Jun 1, 2006

What the heck is TSRMLS_CC, anyway?

If you've ever worked on the PHP internals or built an extension, you've seen this construct floating around here and there, but noone ever talks about it. Those who know what this is typically answer questions from those who don't with "Don't worry about what it is, just use it here here here and here. And if the compiler says you're missing a tsrm_ls, put it there too..." This isn't laziness on the part of the person answering the question (okay, maybe it is a little bit), it's just that the engine goes so far out of its way to simplify what this magic values does, that there's no profit in a new extension developer knowing the mechanics of it. The information is like a cow's opinion, it doesn't matter, it's Moo.


Since I love to listen to myself rattle on about pointless topics (and I havn't blogged much this month), I thought I'd cover this topic and see if anyone manages to stay awake through it. You can blame Lukas, he got me rolled onto planet-php.net...

Glossary

TSRM
Thread Safe Resource Manager - This is an oft overlooked, and seldom if ever discussed layer hiding in the /TSRM directory of your friendly neighborhood PHP source code bundle. By default, the TSRM layer is only enabled when compiling a SAPI which requires it (e.g. apache2-worker). All Win32 builds have this layer enabled enabled regardless of SAPI choice.


ZTS
Zend Thread Ssafety - Often used synonymously with the term TSRM. Specifically, ZTS is the term used by ./configure ( --enable-experimental-zts for PHP4, --enable-maintainer-zts for PHP5), and the name of the #define'd preprocessor token used inside the engine to determine if the TSRM layer is being used.


tsrm_ls
TSRM local storage - This is the actual variable name being passed around inside the TSRMLS_* macros when ZTS is enabled. It acts as a pointer to the start of that thread's independent data storage block which I'll cover in just a minute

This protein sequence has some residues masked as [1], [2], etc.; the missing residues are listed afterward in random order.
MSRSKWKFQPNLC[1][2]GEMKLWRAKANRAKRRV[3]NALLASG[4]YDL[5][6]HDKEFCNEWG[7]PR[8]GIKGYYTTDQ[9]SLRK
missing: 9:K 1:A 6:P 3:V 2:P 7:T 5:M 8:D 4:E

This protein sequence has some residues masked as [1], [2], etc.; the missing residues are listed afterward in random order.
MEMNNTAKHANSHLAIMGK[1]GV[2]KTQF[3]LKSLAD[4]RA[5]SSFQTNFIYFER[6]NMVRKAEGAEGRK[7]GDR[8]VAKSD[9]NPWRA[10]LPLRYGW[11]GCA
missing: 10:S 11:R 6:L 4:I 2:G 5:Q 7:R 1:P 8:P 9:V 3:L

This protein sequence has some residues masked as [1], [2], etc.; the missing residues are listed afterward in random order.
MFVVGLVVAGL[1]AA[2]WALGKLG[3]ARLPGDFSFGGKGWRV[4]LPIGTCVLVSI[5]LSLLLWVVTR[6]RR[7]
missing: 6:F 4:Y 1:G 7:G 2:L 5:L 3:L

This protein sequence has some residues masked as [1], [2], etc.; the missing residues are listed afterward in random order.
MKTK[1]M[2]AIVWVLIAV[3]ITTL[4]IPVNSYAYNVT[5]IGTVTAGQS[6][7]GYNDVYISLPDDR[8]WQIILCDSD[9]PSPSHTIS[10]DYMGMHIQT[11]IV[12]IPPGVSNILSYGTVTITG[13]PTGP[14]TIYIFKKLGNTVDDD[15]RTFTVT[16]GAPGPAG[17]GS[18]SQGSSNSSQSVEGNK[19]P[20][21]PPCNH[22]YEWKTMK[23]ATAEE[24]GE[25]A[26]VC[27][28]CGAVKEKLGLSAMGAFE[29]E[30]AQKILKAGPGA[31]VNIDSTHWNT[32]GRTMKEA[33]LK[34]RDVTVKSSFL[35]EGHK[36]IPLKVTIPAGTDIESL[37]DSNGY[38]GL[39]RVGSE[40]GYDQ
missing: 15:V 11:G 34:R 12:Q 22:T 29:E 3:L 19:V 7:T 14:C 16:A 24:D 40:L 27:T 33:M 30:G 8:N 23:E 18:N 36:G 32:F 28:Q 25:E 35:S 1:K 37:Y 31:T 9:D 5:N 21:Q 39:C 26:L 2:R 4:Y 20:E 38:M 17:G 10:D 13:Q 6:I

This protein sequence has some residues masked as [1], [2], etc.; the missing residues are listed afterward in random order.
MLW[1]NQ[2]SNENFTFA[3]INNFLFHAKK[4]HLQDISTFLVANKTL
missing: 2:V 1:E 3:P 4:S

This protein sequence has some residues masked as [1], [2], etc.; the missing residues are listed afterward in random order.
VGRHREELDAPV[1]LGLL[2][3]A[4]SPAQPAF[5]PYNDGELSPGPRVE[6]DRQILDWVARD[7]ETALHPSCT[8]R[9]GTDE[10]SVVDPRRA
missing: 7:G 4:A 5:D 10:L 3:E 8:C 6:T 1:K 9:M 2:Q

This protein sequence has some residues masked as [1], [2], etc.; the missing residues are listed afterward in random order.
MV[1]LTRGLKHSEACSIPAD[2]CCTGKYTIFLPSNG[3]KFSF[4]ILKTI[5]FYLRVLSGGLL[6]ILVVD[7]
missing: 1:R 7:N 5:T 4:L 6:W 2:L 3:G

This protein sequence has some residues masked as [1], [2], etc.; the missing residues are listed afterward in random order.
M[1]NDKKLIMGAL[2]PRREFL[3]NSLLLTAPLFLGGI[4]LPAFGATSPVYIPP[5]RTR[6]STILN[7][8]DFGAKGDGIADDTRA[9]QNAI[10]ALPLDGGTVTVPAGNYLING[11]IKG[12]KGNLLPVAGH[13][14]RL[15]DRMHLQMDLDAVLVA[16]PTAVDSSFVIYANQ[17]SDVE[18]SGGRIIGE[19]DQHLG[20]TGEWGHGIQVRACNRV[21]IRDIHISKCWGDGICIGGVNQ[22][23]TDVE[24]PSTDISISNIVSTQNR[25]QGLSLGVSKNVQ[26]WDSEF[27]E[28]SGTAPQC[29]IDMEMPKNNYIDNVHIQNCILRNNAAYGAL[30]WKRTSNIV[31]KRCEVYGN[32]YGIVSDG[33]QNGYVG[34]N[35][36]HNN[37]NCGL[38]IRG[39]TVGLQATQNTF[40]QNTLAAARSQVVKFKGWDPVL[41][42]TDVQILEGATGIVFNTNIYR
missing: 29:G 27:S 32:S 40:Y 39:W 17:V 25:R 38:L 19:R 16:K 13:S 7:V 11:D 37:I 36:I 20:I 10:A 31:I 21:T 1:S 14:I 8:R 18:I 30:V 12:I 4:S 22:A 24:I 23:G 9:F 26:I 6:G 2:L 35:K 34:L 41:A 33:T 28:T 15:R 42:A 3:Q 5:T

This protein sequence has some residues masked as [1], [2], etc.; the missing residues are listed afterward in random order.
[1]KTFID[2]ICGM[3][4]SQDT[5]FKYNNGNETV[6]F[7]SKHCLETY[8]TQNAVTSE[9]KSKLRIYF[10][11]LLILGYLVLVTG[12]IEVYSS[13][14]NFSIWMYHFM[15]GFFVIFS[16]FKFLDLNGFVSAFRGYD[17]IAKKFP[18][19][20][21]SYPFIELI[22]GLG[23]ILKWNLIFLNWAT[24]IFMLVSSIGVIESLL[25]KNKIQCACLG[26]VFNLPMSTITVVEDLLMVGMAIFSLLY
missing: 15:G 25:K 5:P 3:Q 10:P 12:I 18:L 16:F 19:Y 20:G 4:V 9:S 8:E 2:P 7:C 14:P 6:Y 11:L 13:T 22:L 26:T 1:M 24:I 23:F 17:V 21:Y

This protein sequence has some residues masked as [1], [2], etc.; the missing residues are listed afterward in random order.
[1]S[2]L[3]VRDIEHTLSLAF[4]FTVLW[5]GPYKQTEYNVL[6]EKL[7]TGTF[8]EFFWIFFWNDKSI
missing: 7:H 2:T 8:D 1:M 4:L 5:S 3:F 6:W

TSRMLS_??
A quartet of macros designed to make the differences between ZTS and non-ZTS mode as painless as possible. When ZTS is not enabled, all four of these macros evaluate to nothing. When ZTS is enabled however, they expand out to the following definitions:
  • TSRMLS_C tsrm_ls
  • TSRMLS_D void ***tsrm_ls
  • TSRMLS_CC , tsrm_ls
  • TSRMLS_DC , void ***tsrm_ls

Globals

In any normal C program (just like in PHP) you have two methods of getting data access to the same block of data in two different functions. One method is to pass the value on the parameter stuck like so:

#include 

void output_func(char *message)
{
printf("%s\n", message);
}

int main(int argc, char *argv[])
{
output_func(argv[0]);

return 0;
}

Alternately, you could store the value in a variable up in the global scope and let the function access it there:

#include 

char *message;

void output_func(void)
{
printf("%s\n", message);
}

int main(int argv, char *argv[])
{
message = argv[0];
output_func();

return 0;
}

Both approaches have their merits and drawbacks and typically you'll see some combination of the two used in a real application. Indeed, PHP is covered in global variables from resource type identifiers, to function callback pointers, to request specific information such as the symbol tables used to store userspace variables. Attempting to pass these values around in the parameter stack would be more than unruly, it'd be impossible for an application like PHP where it's often necessary to register callbacks with external libraries which don't support context data.


So common information, like the execution stack, the function and class tables, and extension registries all sit up in the global scope where they can be picked up and used at any point in the application. For single-threaded SAPIs like CLI, Apache1, or even Apache2-prefork, this is perfectly fine. Request specific structures are initialized during the RINIT/Activation phase, and reset back to their original values during the RSHUTDOWN/Deactivation phase in preparation for the next request. A given webserver like Apache1 can serve up multiple pages at once because it spawns multiple processes each in their own process space with their own independant copies of global data.


Now let's introduce threaded webservers like Apache2-worker, or IIS. Under these conditions, only one process space is active at a given time with multiple threads spun off. Each of these threads then act in the same manner as a single-threaded process might; Servicing requests one-at-a-time as dispatched by inbound requests. The trouble starts to brew as two or more threads try to service the a request at the same time. Each thread wants to use the global scope to store its request-specific information, and tries to do so by writing to the same storage space. At the least, this would result in userspace variables declared in one script showing up in another. In practice, it leads to quick and disasterous segfaults and completely unpredictable behavior as memory is double freed or written with conflicting information by separate threads.